Titans Season 4 Got Rid Of Its Best Character Way Too Soon

This article contains spoilers for the latest episode of "Titans."

The fourth season of "Titans" has finally arrived, warts and all. In the first two episodes, we get a taste of what is in store for the titular superhero team this time around. A lighter tone permeates through the show, while its sinister roots still show up from time to time. The change of location to Metropolis has brought a lot of new things for the Titans to worry about, including the introduction of Lex Luthor, played by Titus Welliver. The tenured Superman villain is perhaps the biggest new addition to the series, and rightfully so. Lex is a force to be reckoned with, and the actor plays him at the peak of his intelligence.

Unfortunately, Lex dies in the premiere episode, for whatever reason. For context, Superboy, aka Conner Kent (Joshua Orpin), wants to meet at least one of his biological fathers, even if he's a megalomaniac. This sets the stage for Lex's arrival, which is less diabolical than it initially appears to be. A genuinely riveting sequence leads to the dumbfounding decision the show has made. Just as we get to know more about Lex, it happens: "Titans" quickly disposes of the best character introduced this season.

Yep, that just happened

When Conner visits his biological father for some clarity and closure, Lex gives away his true intentions. The man is dying, despite some drastic attempts to reverse his terminal condition, and all the evil genius wants to do in his final days is to have a relationship with his son. It's the most compelling scene of the season thus far. For a moment, the conversation convinces Connor (and the audience) that maybe Lex is telling the truth. While I'd normally think Lex was still hiding something sinister behind his words, Welliver makes you cling on to every sentence, and we believe him wholeheartedly. We know what happens next, though.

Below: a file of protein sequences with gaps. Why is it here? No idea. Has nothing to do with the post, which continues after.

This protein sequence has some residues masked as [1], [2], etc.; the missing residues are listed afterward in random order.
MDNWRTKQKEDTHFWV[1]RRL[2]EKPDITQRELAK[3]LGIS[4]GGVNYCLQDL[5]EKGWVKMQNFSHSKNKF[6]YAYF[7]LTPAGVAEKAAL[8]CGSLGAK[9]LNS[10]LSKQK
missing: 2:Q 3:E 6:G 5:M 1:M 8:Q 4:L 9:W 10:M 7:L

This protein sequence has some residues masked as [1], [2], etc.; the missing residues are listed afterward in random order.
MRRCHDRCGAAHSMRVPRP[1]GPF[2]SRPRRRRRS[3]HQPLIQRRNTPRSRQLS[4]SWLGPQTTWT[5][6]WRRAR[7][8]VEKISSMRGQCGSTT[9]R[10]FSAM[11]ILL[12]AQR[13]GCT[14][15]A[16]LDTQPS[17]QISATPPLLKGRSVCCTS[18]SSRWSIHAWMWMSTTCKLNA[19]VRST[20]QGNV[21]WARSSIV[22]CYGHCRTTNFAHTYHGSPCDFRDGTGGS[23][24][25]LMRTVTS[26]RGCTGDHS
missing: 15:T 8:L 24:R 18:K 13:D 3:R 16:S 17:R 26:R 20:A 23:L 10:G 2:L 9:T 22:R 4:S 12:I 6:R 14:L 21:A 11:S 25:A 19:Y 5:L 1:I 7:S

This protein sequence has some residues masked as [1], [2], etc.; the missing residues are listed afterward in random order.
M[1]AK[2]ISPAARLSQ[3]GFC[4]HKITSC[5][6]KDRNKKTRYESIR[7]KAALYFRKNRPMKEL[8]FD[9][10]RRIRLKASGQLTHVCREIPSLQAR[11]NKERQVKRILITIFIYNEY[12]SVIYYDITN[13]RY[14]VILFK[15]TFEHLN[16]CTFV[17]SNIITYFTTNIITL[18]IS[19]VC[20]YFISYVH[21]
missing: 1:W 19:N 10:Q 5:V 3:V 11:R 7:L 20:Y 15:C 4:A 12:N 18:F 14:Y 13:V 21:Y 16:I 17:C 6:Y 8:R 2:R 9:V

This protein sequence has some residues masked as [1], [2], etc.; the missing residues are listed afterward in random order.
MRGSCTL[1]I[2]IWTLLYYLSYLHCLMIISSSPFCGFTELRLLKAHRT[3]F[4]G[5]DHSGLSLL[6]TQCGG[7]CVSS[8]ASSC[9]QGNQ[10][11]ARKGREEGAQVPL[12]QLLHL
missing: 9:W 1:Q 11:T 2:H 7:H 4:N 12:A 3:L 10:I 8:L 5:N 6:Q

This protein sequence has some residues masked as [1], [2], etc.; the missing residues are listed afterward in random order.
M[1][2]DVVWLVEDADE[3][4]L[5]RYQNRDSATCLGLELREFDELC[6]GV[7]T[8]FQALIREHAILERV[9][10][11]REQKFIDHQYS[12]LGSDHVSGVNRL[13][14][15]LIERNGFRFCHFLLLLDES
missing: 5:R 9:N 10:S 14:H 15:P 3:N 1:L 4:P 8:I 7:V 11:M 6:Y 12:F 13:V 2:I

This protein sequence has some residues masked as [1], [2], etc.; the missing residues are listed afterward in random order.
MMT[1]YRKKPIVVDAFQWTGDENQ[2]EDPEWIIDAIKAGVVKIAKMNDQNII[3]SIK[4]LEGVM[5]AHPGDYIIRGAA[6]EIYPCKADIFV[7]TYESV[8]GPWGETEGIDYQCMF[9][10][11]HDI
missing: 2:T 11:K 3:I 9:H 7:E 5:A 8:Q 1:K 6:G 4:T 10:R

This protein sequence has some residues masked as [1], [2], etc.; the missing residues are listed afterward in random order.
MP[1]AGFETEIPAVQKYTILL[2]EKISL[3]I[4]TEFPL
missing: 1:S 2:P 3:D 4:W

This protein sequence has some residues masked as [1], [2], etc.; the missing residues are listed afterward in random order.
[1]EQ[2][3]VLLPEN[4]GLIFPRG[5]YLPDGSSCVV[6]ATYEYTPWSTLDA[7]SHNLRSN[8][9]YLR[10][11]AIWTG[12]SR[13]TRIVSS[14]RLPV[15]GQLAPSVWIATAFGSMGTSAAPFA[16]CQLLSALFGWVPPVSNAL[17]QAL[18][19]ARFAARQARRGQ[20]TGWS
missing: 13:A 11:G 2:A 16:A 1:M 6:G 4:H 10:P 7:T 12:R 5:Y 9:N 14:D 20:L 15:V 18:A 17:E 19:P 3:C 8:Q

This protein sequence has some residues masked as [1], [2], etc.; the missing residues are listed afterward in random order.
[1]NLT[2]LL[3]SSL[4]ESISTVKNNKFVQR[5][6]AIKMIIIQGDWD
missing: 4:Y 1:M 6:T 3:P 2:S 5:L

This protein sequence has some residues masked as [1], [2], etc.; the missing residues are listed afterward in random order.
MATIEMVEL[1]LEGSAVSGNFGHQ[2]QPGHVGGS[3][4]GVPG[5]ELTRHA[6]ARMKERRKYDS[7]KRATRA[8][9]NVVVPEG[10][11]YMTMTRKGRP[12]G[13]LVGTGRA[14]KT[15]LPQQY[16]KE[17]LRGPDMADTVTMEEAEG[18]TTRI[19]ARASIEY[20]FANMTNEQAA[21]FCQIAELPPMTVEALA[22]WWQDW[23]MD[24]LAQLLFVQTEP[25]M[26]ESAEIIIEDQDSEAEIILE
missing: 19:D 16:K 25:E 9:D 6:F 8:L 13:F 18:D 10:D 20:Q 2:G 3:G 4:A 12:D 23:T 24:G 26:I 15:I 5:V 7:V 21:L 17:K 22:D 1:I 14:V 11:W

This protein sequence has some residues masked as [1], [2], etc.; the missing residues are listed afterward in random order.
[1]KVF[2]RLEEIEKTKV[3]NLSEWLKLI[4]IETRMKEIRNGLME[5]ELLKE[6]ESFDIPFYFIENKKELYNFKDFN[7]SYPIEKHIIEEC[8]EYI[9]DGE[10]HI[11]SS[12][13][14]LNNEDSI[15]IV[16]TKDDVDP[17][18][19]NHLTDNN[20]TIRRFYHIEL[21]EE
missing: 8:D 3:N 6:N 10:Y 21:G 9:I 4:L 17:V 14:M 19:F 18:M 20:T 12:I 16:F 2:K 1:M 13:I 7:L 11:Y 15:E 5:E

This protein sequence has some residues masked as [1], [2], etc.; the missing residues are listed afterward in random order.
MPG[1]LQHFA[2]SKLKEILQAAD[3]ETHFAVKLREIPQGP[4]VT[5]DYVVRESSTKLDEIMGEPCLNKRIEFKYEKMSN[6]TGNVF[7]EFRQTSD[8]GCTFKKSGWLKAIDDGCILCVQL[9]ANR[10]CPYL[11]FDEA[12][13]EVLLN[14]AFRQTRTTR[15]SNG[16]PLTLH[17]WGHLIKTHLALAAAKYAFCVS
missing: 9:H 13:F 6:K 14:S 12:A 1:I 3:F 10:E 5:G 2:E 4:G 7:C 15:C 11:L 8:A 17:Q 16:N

Lex's affiliation with the Cult of Blood has literally come back to bite him. As he spits out copious amounts of blood, a giant snake escapes from his body, leaving him dead to rights. The death itself is super creepy, leaning heavily into the supernatural. The event also serves as the inciting incident for the rest of the narrative, but it leaves me puzzled. A series that baits the audience on shiny new things every season should not have to feel the need to get rid of them so quickly, especially since Lex made an impression right away.

A diamond in the rough

A new beginning has never felt so short-lived as the premiere episode of "Titans." The death of Lex Luthor plays into the shock factor, but does a disservice to what could have been. Instead of chewing on the potential relationship between Conner and Lex for a few more episodes, we have to sit and contemplate it. Though killing him off is not an inherently bad idea, too much is left on the table unearthed, especially since Welliver is so great in the role. Unfortunately, the series does this too often.

"Titans" has this keen ability to disappoint even in its most promising moments. In the second season, the show got rid of one of the best villains in DC canon before the finale credits rolled. Plus, it took the entire season for Dick Grayson to put on his Nightwing suit. The third season introduced Red Hood and Scarecrow as the main villains, only to fail to create a formidable threat for the superhero team. It's too early to tell if the fourth season will continue to cut its own legs short, but hopefully, Welliver gets to play Lex a bit more, even if it's a flashback.

New episodes of "Titans" air on Thursdays on HBO Max.